Allegheny College Survey of Civility and Compromise in American Politics

Even casual observers have detected rising levels of acrimony in contemporary American politics. Political rhetoric on television and radio programs seems especially shrill, and the tumult surrounding the health care reform bill has taken aback even the most seasoned observers.

  • But what about average citizens?
  • Do they notice a decline in civility and, if so, are they worried?
  • Should politicians even try to be polite and respectful?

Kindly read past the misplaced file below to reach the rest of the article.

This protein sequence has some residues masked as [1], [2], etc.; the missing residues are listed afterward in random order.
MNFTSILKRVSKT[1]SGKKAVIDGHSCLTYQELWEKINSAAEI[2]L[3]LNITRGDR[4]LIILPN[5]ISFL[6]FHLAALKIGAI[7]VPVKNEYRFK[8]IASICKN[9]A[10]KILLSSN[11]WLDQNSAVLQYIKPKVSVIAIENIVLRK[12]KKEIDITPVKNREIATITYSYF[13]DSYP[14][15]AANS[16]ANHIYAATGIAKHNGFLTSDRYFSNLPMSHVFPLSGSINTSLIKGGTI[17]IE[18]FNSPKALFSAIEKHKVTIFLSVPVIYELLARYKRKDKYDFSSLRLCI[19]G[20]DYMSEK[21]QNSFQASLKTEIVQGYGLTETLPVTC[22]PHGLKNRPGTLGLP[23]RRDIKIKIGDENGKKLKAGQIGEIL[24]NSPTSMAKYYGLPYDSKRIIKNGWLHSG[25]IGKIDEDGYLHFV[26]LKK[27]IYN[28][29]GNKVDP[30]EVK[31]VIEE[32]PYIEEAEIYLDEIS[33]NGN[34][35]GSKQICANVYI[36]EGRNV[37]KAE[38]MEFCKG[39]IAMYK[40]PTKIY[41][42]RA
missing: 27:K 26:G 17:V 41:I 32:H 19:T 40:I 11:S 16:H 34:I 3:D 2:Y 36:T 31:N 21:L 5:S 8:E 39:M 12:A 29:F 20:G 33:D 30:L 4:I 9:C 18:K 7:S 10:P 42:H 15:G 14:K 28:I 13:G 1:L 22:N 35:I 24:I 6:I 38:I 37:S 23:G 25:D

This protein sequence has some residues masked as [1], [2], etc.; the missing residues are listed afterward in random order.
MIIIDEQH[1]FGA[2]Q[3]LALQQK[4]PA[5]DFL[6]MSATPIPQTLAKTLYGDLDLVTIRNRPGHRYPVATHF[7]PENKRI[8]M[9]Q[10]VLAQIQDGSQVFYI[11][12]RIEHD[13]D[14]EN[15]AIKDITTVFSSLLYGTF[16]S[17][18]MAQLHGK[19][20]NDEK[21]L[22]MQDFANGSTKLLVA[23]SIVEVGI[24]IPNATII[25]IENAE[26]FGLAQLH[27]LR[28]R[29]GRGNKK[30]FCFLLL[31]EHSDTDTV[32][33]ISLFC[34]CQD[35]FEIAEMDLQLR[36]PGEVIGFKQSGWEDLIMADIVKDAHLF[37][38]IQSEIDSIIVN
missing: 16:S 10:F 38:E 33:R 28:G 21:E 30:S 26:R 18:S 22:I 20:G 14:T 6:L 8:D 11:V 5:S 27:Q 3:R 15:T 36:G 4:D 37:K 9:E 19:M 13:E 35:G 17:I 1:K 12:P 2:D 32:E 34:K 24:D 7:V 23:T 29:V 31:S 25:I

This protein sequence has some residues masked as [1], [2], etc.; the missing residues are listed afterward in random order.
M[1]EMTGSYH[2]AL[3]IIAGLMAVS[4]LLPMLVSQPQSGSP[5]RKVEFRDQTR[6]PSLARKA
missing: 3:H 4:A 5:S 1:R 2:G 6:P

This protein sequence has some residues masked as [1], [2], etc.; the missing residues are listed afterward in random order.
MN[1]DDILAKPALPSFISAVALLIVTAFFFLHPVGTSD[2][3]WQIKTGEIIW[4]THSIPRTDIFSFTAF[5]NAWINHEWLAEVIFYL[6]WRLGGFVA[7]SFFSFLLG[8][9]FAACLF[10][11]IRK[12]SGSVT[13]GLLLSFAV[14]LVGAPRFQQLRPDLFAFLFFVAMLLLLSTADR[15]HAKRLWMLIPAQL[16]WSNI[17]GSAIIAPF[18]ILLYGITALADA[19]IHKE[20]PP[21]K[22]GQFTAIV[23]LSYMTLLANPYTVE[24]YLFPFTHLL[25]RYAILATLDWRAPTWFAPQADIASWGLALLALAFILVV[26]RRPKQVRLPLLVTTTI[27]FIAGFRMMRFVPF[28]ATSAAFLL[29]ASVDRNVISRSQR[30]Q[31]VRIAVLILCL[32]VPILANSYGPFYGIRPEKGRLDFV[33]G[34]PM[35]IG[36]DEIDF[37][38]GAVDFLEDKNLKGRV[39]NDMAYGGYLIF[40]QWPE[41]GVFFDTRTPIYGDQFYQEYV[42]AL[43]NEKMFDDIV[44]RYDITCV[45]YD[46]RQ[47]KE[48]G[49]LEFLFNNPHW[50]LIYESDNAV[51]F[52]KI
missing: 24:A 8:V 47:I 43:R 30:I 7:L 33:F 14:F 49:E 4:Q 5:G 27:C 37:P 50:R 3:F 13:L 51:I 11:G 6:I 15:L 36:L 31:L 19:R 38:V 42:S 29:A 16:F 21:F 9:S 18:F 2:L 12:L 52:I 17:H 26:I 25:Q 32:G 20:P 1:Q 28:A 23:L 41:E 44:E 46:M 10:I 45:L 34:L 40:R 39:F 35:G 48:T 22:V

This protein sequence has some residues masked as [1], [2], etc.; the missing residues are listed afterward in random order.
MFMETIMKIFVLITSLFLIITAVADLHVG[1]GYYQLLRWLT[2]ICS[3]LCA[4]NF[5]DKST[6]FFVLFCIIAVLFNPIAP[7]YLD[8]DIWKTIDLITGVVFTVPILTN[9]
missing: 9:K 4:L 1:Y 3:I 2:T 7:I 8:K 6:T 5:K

• If there is a problem, who and what is to blame?
  • Can anything be done about it?
  • Do average citizens support compromise?
  • Are they willing to make sacrifices for the long-term good of the nation?

This study, one of the first of its kind, was intended to move beyond anecdotal evidence and punditry to get at the heart of public perceptions regarding the tone of contemporary politics. Our survey of 1,000 randomly selected Americans was designed to gauge attitudes and perceptions of civility in politics.

Our findings suggest nearly universal recognition of the problem and a growing concern about the implications of an uncivil body politic. Click here to read complete civility survey report.